Synopsis: Dr. Bill Brockton tackles the case of the millennium – a case that could shake the Vatican to its very foundations – in the richest and most captivating novel yet in the New York Times bestselling Body Farm series.
Miranda Lovelady, Dr. Bill Brockton’s protégé, is spending the summer helping excavate a newly discovered chamber beneath the spectacular Palace of the Popes in Avignon, France. There she discovers a stone chest inscribed with a stunning claim: inside lie the bones of none other than Jesus of Nazareth. Faced with the Case of the millenium, Miranda summons Brockton for help proving or refuting the claim. Both scientists are skeptical – after all, fake relics abounded during the Middle Ages – but evidence for authenticity looks strong initially, and soon grows stronger.
Brockton and Miranda link the bones to the haunting image of the Shroud of Turin, revered by millions as the burial cloth of Christ, and then a laboratory test finds that the bones are 2,000 years old. The finding sets off a lethal tug of war between the anthropologists, the Vatican, and a deadly zealot who hopes to use the bones to bring about the Second Coming – and trigger the end of time.
Set against an international landscape, and weaving a rich tapestry of religion, history, art, and science The Inquisitor’s Key takes Jefferson Bass to an exciting new level of suspense.
First Line: A mockingbird twittered on a branch of a dogwood as a middle-aged man – his hair going to salt and pepper, but his body fit and his movements brisk – approached a chainlink gate at the edge of a wooded hillside.
Random Quote: Leaving Lumani, I turned left and followed the wall westward, toward the rocky hill where the Palace of the Popes and the cathedral perched. The streets were empty at this hour, and the city itself was largely shuttered and silent. The only noise came from the wind: the surging, surflike mistral churning across roof tiles and seething through the shredded leaves of a plane tree.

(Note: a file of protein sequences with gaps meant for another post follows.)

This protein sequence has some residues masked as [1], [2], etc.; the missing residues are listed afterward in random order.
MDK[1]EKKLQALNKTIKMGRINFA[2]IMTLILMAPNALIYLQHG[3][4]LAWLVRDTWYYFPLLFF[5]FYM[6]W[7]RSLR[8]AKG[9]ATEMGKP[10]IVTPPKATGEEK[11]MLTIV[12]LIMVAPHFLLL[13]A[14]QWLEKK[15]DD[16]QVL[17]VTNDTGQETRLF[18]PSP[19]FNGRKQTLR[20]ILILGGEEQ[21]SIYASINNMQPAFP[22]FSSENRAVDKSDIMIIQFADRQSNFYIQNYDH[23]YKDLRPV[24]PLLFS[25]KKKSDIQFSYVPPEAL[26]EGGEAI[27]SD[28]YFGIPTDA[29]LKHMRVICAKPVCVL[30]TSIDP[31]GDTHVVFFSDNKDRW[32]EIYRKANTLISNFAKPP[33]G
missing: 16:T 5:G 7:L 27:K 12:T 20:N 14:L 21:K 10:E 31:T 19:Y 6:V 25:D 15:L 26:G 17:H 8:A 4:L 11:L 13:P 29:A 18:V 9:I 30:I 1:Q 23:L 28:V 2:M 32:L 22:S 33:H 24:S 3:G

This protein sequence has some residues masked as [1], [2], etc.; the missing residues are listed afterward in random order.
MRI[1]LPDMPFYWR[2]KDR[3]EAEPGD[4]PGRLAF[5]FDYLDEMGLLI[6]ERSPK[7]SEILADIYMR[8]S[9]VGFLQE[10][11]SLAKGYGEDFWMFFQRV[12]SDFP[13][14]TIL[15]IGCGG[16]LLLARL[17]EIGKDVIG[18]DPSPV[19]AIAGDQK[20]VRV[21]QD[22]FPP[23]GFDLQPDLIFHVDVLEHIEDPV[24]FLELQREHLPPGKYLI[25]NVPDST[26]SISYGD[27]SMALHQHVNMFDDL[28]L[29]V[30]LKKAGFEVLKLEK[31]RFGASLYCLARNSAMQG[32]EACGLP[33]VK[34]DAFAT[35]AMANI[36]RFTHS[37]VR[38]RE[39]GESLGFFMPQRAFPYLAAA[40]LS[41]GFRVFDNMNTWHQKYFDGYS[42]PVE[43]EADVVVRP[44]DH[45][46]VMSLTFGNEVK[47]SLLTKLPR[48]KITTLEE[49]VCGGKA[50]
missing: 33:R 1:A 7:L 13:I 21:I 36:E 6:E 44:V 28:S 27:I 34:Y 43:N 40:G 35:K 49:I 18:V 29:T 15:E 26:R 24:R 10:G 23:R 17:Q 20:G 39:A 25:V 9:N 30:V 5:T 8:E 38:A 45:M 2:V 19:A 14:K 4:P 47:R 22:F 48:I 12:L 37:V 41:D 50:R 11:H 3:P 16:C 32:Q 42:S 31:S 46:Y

Review: I’m a great admirer of the Body Farm series, authored by Jefferson Bass. Jefferson Bass is a team of writers who are Jon Jefferson, a renowned journalist, and Dr. Bill Bass, the founder of The Body Farm at the University of Tennessee at Knoxville. My undergraduate degree is in biological anthropology and Dr. Bass has long been one of my heroes – a true visionary and pioneer in the field of forensic anthropology. Dr. Bass and Mr. Jefferson make a great team as they bring compelling storytelling and rich scientific knowledge to this series of thrillers. These are the real deal.
The Inquisitor’s Key diverges somewhat from the other Body Farm books I’ve read by giving less prominence to forensic anthropology and more prominence to religious and art history. Combined with the scientific threads these qualities make this a fascinating book. As the daughter of an artist, I particularly enjoyed the art historical sections – reading about artists I studied reading Vasari’s Lives of the Artists (a fascinating read if you’re interested in art of this time period). To see Giotto come to life on the pages and to read about the proper techniques for making tempera paints with egg and pigment and using this to bind the paint to plaster in creating frescoes was a joy.
In many ways this book is also less a thriller than an exploration of the developing relationship between Brockton and Miranda who are thrown together in this search for truth about both bones and the Shroud of Turin. Setting all of this against the beautifully described backdrop of Avignon, France and this book is a winner. Do like I did and stay up all night reading – it’ll be great fun, I promise.
FTC Disclosure: Advance review copy from the author’s website for review
Publishing Information: William Morrow – May 8, 2012
Reading Challenges: Mystery and Suspense Challenge 2012